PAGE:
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Riverside County reports first female case of monkeypox


Riverside County has reported its first female case of monkeypox.

On Tuesday, the county reported seven new probable/new cases of monkeypox. Five of those cases were recorded in the Coachella Valley. The two other cases were in western Riverside County.

There are now 94 cases in Riverside County, 83 of those cases are in the Coachella Valley.

Officials confirmed the female case was a resident of Western Riverside County. As of Aug. 11, there have been 16 female cases of monkeypox in California. The state has a total of 1,945 cases.

On Monday, the Riverside County board of supervisors ratified the proclamation of a local health emergency due to monkeypox. Officials said the move could help the county get more vaccines.

"There's a lot that we don't know about Monkeypox. And we also felt that scarcity of vaccine that, you know, doing this could also help us with in asking for more vaccines", said Dr. Geoffrey Leung, Public health officer for Riverside County.

 Supervisor Manuel Perez discussed the potential for events being canceled in the Coachella Valley during Monday's meeting.

“Just in case, eventually, we may have to declare a local state of emergency. And there are going to be events happening very soon out here and I just want them to be mindful that potentially we may need to cancel those events," Perez said.

Events could include Leather Pride in October and Palm Springs Pride in November. No events have been canceled due to Monkeypox and many hope there will be enough vaccines distributed before that has to happen.

The county announced on Monday it received about 1,750 additional vaccines based on requests they've made. The county said it will continue to request other vaccines from the state.

"DAP, health, Eisenhower, and Desert Oasis, there are several providers in the east part of the county that is working with us on vaccine distribution with our vaccine supply. And then we are hoping that there will be state and federal funding coming down," said Kim Saruwatari, the Director of Public Health for Riverside County.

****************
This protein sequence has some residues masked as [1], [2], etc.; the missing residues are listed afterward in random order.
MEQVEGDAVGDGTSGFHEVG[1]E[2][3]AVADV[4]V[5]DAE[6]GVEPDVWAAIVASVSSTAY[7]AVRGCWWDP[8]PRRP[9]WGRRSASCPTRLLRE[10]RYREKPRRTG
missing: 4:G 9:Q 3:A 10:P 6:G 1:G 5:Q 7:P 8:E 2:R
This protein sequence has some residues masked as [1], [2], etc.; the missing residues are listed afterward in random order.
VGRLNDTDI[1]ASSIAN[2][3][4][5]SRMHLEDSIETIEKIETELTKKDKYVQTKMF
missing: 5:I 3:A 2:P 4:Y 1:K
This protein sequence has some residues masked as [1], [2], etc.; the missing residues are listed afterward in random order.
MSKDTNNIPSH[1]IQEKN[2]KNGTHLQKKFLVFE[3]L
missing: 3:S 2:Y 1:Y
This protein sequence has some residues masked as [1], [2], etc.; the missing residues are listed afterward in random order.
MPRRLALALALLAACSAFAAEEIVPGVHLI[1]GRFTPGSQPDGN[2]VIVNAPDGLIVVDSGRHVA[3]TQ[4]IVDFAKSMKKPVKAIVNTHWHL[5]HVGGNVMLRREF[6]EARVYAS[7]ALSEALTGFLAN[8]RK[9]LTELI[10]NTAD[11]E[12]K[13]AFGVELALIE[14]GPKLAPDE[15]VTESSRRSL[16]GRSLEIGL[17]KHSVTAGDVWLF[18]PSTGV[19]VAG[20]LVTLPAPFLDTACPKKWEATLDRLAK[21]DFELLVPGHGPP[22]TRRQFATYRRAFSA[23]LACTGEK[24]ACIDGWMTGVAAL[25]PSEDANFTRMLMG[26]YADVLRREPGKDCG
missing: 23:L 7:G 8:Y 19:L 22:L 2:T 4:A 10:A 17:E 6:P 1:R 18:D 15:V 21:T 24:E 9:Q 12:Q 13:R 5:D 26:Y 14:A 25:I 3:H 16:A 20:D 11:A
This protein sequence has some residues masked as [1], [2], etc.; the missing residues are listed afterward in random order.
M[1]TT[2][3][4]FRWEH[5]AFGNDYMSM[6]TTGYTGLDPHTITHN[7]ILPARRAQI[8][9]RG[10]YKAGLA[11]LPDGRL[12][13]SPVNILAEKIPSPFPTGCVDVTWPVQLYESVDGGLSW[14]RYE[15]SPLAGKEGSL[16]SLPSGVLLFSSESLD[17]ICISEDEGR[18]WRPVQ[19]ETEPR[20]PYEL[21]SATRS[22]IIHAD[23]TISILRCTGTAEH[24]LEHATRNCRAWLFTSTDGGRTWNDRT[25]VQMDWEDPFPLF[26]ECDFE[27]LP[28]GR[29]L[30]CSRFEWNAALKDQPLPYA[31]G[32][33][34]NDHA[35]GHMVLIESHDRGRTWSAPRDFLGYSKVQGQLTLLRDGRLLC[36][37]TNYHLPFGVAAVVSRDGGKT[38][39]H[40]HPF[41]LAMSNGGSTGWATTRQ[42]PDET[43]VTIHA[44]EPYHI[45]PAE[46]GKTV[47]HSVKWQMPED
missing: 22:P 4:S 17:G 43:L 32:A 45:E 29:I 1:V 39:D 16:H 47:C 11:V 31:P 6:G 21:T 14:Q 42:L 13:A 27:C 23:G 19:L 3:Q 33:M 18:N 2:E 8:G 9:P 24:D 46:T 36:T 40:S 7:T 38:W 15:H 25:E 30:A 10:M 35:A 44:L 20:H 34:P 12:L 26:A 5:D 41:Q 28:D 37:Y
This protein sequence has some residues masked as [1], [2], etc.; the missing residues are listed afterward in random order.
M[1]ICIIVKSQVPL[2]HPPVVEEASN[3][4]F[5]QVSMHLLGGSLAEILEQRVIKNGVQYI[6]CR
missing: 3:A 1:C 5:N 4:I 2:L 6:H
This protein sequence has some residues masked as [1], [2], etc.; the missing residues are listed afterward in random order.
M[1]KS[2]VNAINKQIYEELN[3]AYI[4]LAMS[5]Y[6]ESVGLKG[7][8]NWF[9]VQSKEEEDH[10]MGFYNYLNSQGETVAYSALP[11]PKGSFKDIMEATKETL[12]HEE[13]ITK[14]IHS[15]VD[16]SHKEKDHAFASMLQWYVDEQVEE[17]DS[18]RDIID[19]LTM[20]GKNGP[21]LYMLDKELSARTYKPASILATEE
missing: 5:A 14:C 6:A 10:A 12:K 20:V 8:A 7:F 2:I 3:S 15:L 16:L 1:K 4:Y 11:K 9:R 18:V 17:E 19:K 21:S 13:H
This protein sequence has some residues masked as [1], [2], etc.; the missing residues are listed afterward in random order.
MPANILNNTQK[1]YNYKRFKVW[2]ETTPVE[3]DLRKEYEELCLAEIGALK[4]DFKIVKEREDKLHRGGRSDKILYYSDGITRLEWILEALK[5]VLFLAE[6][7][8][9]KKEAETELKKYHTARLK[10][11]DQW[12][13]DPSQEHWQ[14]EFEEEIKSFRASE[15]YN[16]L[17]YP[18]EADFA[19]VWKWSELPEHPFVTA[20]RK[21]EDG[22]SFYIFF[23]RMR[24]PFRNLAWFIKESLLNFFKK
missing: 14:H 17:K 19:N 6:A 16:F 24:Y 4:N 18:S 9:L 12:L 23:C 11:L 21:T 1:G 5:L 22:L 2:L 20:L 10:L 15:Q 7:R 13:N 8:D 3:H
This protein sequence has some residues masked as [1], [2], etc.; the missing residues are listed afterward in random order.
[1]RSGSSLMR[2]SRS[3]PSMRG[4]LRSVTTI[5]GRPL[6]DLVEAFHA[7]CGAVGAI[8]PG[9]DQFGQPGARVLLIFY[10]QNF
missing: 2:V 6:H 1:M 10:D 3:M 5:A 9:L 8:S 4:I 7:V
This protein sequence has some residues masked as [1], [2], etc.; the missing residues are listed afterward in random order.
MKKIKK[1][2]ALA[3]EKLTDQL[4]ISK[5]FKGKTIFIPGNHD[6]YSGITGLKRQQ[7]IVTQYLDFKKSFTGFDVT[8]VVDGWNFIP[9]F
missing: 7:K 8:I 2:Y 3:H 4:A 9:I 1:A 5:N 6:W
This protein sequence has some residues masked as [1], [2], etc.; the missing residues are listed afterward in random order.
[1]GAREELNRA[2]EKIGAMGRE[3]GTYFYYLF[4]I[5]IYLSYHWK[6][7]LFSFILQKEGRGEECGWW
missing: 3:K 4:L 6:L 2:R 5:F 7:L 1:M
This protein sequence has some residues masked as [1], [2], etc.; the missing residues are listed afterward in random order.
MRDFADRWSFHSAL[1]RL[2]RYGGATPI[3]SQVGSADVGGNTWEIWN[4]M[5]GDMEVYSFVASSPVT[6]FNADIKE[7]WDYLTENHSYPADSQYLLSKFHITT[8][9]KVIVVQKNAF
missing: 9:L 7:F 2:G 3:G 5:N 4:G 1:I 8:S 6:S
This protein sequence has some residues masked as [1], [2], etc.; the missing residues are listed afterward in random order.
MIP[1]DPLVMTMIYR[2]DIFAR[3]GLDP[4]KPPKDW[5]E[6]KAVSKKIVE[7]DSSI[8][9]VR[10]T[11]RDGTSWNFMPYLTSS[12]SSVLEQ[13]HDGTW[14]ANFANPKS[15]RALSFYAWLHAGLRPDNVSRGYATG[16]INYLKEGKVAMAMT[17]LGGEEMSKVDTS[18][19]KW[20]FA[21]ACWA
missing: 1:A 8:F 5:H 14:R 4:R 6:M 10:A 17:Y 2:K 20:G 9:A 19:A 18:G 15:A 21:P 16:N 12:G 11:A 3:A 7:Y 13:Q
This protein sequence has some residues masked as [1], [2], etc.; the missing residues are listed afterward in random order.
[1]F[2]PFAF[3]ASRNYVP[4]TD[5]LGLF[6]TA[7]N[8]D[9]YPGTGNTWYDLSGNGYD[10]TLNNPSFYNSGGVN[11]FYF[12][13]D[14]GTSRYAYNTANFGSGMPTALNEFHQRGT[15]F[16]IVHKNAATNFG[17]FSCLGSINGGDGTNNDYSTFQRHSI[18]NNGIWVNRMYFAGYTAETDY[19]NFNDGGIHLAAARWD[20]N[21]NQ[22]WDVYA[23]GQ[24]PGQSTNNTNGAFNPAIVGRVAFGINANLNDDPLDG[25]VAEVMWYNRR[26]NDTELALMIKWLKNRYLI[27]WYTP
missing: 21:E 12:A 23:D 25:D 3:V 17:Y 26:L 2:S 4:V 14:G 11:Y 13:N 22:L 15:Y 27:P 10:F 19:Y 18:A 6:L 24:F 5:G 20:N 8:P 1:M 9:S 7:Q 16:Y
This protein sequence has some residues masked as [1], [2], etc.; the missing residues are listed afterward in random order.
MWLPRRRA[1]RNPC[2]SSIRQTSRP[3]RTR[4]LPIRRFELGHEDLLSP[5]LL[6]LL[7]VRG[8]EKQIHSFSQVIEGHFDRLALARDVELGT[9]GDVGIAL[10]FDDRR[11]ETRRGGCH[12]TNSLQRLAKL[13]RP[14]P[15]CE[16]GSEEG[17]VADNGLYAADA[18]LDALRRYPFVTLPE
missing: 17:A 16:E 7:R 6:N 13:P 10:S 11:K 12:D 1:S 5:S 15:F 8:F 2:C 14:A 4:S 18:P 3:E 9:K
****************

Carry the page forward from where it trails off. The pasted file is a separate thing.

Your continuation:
There are a number of ways to prevent the spread of monkeypox, including:

  • Always talking to your sexual partner/s about any recent illness and being aware of new or unexplained sores or rashes on your body or your partner’s body, including on the genitals and anus
  • Avoiding close contact, including sex, with people with symptoms like sores or rashes
  • Practicing good hand hygiene
  • People who become infected should isolate until their symptoms are improving or have gone away completely. Rash should always be well covered until completely healed.
  • Using appropriate personal protective equipment (PPE) (like a mask, gown, and gloves) when caring for others with symptoms
  • Avoiding contact with infected materials contaminated with the virus
  • Avoiding contact with infected animals

Monkeypox is generally spread through intimate skin-to-skin contact, resulting from infectious rashes and scabs, though respiratory secretions and bodily fluids exchanged during extended physical episodes, such as sexual intercourse, can also lead to transmission, according to the U.S. Centers for Disease Control.

Symptoms include fresh pimples, blisters, rashes, fever and fatigue. There is no specific treatment. People who have been infected with smallpox, or have been vaccinated for it, may have immunity to monkeypox.

People with symptoms are urged to visit a medical provider, cover the rash area with clothing, wear a mask and avoid close or skin-to-skin contact with others.

The CDC particularly recommends those steps for people who recently traveled to an area where monkeypox cases have been reported or who have had contact with a confirmed or suspected monkeypox case.

A full list of countries that have confirmed monkeypox cases is available at
A state-by-state tally of cases is available at

Link: CDC’s tips for preventing exposure to Monkeypox. 

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Jesus Reyes


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